Windows 10 launches on 29 July 2015, a unified operating system that will power not just PCs but all Microsoft devices – from phones to tablets to the Xbox One. For gamers this means a radically overhauled Xbox One dashboard.
The original dash was designed for use with the Kinect motion control camera, which was initially a required part of the console's set-up until the court of public opinion forced Microsoft to essentially abandon it entirely.
What's left is an unintuitive and frustrating mess, so the arrival of a new dashboard designed with Windows 10 unification in mind may be welcomed with open arms. Here's what to expect.
Xbox App, Cross-Play and Streaming
Windows 10 on all devices will come with an Xbox app with functionality which works across the board. Friends lists, achievements, chat and the ability to trim and share gameplay clips will be available through this app.
Cross-platform play between Xbox One and PC is also coming, but not with all titles. The highest profile game that will be cross-play is Fable Legends – the free-to-play fantasy RPG from Lionshead Studios.
Other games announced to have cross-play include Game 4 from The Behemoth, Siegecraft Commander, Super Dungeon Bros, #IDARB and Gigantic. When Gears of War: Ultimate Edition heads to PC chances are it will also have cross-play. Gigantic and another game, Pinball FX2, will also have cross-buy – meaning a single purchase for both versions of the game.
Xbox One games can also be streamed from the console to Windows 10 PCs and tablets on the same network.
To the left of everything is a quick menu, a series of icons below your account's gamertag and picture. Moving over the left of the screen while on the dash will expand these icons to show parties you are in, which friends are on or offline, your messages, notifications and some quick settings.
The quick menu is also accessible in-game. A double tap of the controller's central Xbox button will bring the menu up over your game for quicker access during play.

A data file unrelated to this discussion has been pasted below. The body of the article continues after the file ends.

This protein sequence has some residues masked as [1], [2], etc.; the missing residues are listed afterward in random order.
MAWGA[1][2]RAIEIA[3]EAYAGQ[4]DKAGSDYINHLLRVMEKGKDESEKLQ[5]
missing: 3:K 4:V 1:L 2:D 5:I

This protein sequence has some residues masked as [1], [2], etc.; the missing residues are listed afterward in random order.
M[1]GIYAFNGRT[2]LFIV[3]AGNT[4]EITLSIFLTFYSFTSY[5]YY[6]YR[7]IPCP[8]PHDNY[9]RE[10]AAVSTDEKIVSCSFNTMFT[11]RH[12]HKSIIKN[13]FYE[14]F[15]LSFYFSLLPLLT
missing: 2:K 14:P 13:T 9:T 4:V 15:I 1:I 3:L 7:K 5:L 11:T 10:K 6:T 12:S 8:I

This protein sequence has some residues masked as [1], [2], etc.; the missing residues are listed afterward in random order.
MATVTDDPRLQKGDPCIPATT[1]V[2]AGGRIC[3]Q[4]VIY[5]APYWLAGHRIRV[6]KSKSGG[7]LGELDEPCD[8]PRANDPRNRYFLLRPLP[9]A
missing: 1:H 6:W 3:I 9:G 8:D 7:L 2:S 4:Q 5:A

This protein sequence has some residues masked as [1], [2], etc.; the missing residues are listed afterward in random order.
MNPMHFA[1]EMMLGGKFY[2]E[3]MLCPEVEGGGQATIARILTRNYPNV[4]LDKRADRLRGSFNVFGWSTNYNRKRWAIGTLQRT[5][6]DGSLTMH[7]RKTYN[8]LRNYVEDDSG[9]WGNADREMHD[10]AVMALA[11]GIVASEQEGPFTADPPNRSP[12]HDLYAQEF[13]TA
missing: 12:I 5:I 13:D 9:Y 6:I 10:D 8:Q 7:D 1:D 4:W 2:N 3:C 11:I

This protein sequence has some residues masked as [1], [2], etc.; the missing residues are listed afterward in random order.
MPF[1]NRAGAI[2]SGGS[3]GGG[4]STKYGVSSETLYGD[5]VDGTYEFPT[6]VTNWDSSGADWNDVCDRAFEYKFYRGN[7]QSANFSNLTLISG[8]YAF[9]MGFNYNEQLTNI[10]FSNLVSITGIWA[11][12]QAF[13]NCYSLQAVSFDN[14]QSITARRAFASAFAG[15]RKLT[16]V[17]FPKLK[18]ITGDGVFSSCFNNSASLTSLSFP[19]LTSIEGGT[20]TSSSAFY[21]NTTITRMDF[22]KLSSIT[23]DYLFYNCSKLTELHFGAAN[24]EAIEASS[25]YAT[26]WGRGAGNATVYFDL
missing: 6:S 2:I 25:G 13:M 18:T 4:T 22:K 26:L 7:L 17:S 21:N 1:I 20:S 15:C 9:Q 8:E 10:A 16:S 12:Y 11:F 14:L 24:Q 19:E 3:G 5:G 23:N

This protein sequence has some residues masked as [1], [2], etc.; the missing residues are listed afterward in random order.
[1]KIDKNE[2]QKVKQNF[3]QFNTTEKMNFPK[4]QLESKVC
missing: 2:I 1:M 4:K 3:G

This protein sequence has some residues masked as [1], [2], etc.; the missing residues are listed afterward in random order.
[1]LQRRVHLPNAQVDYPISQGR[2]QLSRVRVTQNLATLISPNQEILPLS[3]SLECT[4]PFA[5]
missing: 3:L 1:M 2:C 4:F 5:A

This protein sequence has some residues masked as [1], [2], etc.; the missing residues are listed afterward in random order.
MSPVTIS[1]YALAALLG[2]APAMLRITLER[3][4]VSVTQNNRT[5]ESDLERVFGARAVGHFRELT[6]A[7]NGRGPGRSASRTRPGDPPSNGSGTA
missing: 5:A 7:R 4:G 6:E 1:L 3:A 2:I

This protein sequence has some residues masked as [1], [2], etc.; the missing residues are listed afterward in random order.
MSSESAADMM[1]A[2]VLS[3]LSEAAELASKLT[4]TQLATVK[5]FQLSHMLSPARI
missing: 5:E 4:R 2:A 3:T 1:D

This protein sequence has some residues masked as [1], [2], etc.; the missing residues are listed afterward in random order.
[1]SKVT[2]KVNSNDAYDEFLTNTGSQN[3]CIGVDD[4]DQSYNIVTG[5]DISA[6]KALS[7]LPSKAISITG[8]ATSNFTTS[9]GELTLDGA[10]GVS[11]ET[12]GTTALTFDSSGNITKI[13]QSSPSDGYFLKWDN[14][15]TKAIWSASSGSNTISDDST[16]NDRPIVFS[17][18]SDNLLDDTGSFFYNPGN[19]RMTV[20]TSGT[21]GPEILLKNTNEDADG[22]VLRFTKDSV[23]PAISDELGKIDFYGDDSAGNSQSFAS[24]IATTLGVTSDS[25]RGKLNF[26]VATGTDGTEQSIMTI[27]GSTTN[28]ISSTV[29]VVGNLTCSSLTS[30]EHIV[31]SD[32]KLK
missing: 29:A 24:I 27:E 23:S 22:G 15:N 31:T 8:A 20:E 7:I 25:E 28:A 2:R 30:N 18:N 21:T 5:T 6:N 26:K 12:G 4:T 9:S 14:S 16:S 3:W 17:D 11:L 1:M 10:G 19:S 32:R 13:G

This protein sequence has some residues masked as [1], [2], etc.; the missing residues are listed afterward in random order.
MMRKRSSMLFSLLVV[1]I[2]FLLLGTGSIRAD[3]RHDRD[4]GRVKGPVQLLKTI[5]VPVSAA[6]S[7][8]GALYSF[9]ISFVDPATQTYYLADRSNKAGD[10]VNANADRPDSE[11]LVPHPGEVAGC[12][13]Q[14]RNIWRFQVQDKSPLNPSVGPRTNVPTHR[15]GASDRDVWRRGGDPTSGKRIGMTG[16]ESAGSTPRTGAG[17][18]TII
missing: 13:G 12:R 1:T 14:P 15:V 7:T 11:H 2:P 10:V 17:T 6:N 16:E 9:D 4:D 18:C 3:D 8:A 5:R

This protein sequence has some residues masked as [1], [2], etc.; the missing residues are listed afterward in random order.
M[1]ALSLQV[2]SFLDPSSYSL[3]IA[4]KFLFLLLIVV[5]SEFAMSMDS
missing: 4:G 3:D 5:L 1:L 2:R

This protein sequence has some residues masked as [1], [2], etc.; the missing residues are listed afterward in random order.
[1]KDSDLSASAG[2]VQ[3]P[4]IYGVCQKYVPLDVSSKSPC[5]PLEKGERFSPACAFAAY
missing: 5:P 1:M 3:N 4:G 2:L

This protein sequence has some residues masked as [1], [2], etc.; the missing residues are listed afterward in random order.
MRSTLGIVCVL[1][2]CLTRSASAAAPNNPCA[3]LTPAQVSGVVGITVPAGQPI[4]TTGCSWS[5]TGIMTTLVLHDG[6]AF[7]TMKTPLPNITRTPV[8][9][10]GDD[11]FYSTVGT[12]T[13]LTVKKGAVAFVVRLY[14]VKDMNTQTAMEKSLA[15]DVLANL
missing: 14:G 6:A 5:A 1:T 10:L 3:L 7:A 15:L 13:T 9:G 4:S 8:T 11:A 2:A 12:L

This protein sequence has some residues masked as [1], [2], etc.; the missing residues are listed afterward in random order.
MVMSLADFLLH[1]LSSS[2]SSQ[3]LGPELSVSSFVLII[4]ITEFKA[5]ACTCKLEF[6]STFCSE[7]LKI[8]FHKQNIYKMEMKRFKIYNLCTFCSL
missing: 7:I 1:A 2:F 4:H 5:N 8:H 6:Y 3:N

Microsoft have said themselves that the most important aspect of the dash update is speed. It moves quickly and smoothly from menu to menu and from the dash to the games.
The home page of the dashboard will scroll vertically and bring your most-used apps, games and so on to the top. At the bottom of this will be the apps you have "pinned" for quick access.
There is also more information on screen about what it is you have highlighted. Players will see how many clips they have saved and shared, and how many achievements you've attained. There will also be updates from developers for new DLC and patches and a list of friends playing that game or using that app.
The community tab on the dash will primarily bring up friend activity, but a bar on the right of the screen will show what is trending on Xbox Live – games being played, posted about and videos being shared or downloaded. There's certainly a social networking aspect to all of this.
Named after the AI companion in the Halo series, Cortana is Microsoft's answer to Siri – and she's heading to the Xbox One dashboard. Basically this is an extension of the Kinect voice-controls but made uniform with Microsoft's branding.
Players can invite friends, start a party and do all the things Xbox One users have always been able to do, but also with the ability for more intricate messages. One example given is of a player asking Cortana to record the last minute of gameplay and share it online in a single message, to which Cortana responds asking what message the player would like to accompany that.
Avatars are also making a comeback. Within the Xbox apps you'll be able to tinker with your avatar, customise them, download free items or purchase paid-for ones. The use of avatars has been limited so far in the Xbox One's lifetime, but that will change soon.
It will launch this autumn, but no firmer release date is known as of the time of publication.